Isaac Segovia Ramírez1, Fausto Pedro García Márquez1 and Alba Muñoz del Río1

1 University of Castilla La Mancha, Avenida Camilo José Cela, 0, 13001, Ciudad Real, Spain,,

Abstract. Wind energy needs advanced analytics to obtain reliable information about the data from wind turbines monitoring and increase the reliability of the maintenance. The analysis of alarm and signal datasets acquired from the wind turbines requires novel algorithms. Artificial intelligence algorithms with complex trainings and high computational costs are traditionally employed. This paper proposes motif analysis using an Internet of the Things platform to study large time series data for wind turbine analysis. The approach employs the periods with more influence in the alarm development and applies motif search. It is presented a real case study analysing interest periods with motif methodology and different algorithms and parameters of the operation, with high accuracy in the results.

Keywords: Wind Turbine, Motif, Internet of the Things, Maintenance Management, SCADA.

1. Introduction

Wind energy has one of the most important growth due to current improvements in wind turbines (WTs) maintenance management. Supervisory control and data acquisition (SCADA) system acquires the data from condition monitoring systems (CMS). The SCADA data is divided into signals and alarms. Alarms are warning messages activated when certain conditions are reached. False alarms are triggered although there are not real failures, producing unnecessary maintenance tasks. New algorithms are required to develop reliable false alarm identification. Motif algorithms are able to find patterns in massive time series data, reducing the computational loads and increasing the reliability of the analysis.

2. Approach

This work presents a novel method based on motif search for alarm analysis in WTs. An IoT platform is employed for time series analysis and pattern identification, allowing the selection of four different algorithms for the motif search: Manhattan, Dynamic Time Warping (DTW), Pearson and Euclidean. It is proposed the analysis of the delay between the detected motif and the real alarm activation and the percentile of the results associated with all other results to validate the patterns.

3. Case Study

The alarm selected for this study is the rotor-generator discrepancy. The new correlated dataset is defined by 3 signals and the base motif definition is obtained with statistical analysis. Only two motifs of the results are considered in this study. The objective is to achieve the maximum percentile value (%PM) with the minimum delay in time scale between the detected motif and the real activation.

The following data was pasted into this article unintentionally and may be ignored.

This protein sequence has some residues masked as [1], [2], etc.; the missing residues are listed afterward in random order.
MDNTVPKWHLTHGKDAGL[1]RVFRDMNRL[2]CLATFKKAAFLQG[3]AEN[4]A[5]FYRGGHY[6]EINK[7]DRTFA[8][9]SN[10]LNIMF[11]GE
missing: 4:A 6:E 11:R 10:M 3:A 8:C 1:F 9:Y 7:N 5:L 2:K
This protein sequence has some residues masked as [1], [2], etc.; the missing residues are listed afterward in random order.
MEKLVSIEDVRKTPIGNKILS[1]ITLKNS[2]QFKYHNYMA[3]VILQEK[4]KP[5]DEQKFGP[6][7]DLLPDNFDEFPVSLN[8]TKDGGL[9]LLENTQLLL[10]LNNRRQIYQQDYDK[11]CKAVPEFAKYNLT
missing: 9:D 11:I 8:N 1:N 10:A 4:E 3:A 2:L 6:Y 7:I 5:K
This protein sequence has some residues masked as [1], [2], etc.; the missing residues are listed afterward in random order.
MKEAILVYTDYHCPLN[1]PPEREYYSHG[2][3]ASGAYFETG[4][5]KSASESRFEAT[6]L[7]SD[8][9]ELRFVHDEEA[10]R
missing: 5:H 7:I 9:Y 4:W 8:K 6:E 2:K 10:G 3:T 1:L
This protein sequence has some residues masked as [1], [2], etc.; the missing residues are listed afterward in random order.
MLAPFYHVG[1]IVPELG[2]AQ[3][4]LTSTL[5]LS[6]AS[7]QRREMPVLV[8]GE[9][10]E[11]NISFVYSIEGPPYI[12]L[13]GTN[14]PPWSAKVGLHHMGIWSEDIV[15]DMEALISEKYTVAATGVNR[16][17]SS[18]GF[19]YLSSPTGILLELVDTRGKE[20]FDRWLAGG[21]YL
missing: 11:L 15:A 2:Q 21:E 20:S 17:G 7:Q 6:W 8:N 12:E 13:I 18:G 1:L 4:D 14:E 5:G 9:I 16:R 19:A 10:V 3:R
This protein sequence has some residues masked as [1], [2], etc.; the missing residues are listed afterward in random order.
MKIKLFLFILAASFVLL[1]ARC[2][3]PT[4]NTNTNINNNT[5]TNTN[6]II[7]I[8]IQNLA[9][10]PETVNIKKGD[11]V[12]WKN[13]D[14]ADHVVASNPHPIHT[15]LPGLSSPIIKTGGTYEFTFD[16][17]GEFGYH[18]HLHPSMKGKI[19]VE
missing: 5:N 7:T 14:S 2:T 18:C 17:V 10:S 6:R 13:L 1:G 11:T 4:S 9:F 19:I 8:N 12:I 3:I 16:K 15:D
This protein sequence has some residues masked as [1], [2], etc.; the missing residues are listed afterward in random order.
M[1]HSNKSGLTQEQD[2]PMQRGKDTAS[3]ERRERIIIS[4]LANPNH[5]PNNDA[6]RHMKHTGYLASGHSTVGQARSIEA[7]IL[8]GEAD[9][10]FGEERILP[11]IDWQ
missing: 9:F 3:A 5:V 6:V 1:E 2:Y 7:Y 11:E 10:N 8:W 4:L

3.1. Algorithm influence

The first scenario studies the performance of the algorithms with a motif length of 12 hours. The delay between the motif and the real alarm shows reliable results for all the cases and datasets, except Manhattan and Pearson for motif 2. DTW and Euclidean have the highest accuracy for both datasets. Manhattan algorithm also provides reliable results, although this algorithm presents irregularities.

3.2. Length of the motif

This scenario is designed to test the influence of variations in the length definition. The proposed motif lengths are 3, 12, 24 and 48 hours. High motif lengths reduce the accuracy of the results in DTW, Pearson and Euclidean since increased analysis ranges lead to different issues in the motif identification. The 3 hours motif length achieves consistent results about delay for all the algorithms.

4. Conclusions

This work develops a novel approach with an initial filtering process based on the selection of the critical alarm to be applied in the motif search. It is proposed a real WT case study designed with different scenarios formed by variations in the motif definition. Euclidean and Dynamic Time Warping algorithms achieve accurate results, proving that motif search is a reliable method for wind turbine analysis.

Acknowledgements. The work reported herewith has been financially by the Dirección General de Universidades, Investigación e Innovación of Castilla-La Mancha, under Research Grant ProSeaWind project (Ref.: SBPLY/19/180501/000102).


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Proceedings of the 15th International Conference on Industrial Engineering and Industrial Management and XXV Congreso de Ingeniería de Organización Copyright © by (Eds.) José Manuel Galán; Silvia Díaz-de la Fuente; Carlos Alonso de Armiño Pérez; Roberto Alcalde Delgado; Juan José Lavios Villahoz; Álvaro Herrero Cosío; Miguel Ángel Manzanedo del Campo; and Ricardo del Olmo Martínez is licensed under a Creative Commons Attribution 4.0 International License, except where otherwise noted.

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